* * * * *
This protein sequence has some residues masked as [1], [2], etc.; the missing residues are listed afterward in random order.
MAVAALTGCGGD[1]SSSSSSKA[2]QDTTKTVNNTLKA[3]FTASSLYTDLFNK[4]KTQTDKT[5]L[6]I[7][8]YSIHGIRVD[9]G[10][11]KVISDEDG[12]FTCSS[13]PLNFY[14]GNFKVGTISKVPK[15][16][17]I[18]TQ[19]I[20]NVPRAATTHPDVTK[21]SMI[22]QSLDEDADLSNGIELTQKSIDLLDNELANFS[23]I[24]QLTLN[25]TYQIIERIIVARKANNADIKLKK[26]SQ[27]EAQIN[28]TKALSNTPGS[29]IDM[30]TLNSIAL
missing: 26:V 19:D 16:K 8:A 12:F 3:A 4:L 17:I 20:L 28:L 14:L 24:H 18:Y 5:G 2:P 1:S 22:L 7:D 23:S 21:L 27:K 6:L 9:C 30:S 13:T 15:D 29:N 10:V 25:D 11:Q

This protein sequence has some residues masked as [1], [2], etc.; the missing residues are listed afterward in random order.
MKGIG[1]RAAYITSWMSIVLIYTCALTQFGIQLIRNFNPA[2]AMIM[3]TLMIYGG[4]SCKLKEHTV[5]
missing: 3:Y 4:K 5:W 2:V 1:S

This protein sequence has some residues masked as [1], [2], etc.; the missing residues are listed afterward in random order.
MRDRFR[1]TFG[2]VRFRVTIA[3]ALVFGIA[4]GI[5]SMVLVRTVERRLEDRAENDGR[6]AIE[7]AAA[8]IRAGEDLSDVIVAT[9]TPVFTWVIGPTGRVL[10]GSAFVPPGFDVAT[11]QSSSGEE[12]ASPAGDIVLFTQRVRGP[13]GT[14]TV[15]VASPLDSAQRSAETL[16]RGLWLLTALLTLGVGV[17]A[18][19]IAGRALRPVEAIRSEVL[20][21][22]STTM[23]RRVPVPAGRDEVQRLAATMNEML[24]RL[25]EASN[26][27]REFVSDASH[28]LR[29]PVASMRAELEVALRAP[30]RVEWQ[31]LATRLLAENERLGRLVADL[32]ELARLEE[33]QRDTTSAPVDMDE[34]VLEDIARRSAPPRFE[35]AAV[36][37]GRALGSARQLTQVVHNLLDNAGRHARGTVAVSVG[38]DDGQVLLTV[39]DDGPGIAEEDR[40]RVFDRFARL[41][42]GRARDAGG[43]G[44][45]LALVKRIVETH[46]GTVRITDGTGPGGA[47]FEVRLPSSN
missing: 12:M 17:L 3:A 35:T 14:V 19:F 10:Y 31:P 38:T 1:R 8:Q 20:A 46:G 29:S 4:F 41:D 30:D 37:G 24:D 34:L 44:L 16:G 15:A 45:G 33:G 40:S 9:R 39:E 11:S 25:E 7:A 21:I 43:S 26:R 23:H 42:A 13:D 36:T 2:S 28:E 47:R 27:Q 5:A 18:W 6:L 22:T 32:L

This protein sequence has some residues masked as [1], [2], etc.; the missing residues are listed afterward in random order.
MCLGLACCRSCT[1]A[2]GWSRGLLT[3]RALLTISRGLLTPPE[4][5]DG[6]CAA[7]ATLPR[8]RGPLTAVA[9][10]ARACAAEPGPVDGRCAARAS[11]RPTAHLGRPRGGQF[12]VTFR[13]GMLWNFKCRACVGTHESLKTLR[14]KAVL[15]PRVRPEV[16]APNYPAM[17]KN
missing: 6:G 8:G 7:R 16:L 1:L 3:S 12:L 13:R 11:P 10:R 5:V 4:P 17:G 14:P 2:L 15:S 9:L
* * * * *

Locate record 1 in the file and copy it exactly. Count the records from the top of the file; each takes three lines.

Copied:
This protein sequence has some residues masked as [1], [2], etc.; the missing residues are listed afterward in random order.
MAVAALTGCGGD[1]SSSSSSKA[2]QDTTKTVNNTLKA[3]FTASSLYTDLFNK[4]KTQTDKT[5]L[6]I[7][8]YSIHGIRVD[9]G[10][11]KVISDEDG[12]FTCSS[13]PLNFY[14]GNFKVGTISKVPK[15][16][17]I[18]TQ[19]I[20]NVPRAATTHPDVTK[21]SMI[22]QSLDEDADLSNGIELTQKSIDLLDNELANFS[23]I[24]QLTLN[25]TYQIIERIIVARKANNADIKLKK[26]SQ[27]EAQIN[28]TKALSNTPGS[29]IDM[30]TLNSIAL
missing: 26:V 19:D 16:K 8:A 12:F 3:A 4:L 17:I 20:L 28:L 14:L 24:H 18:Y 5:G 2:P 1:S 22:L 7:D 23:S 21:L 27:K 6:L 9:C 30:S 13:T 15:D 29:N 10:V 25:D 11:Q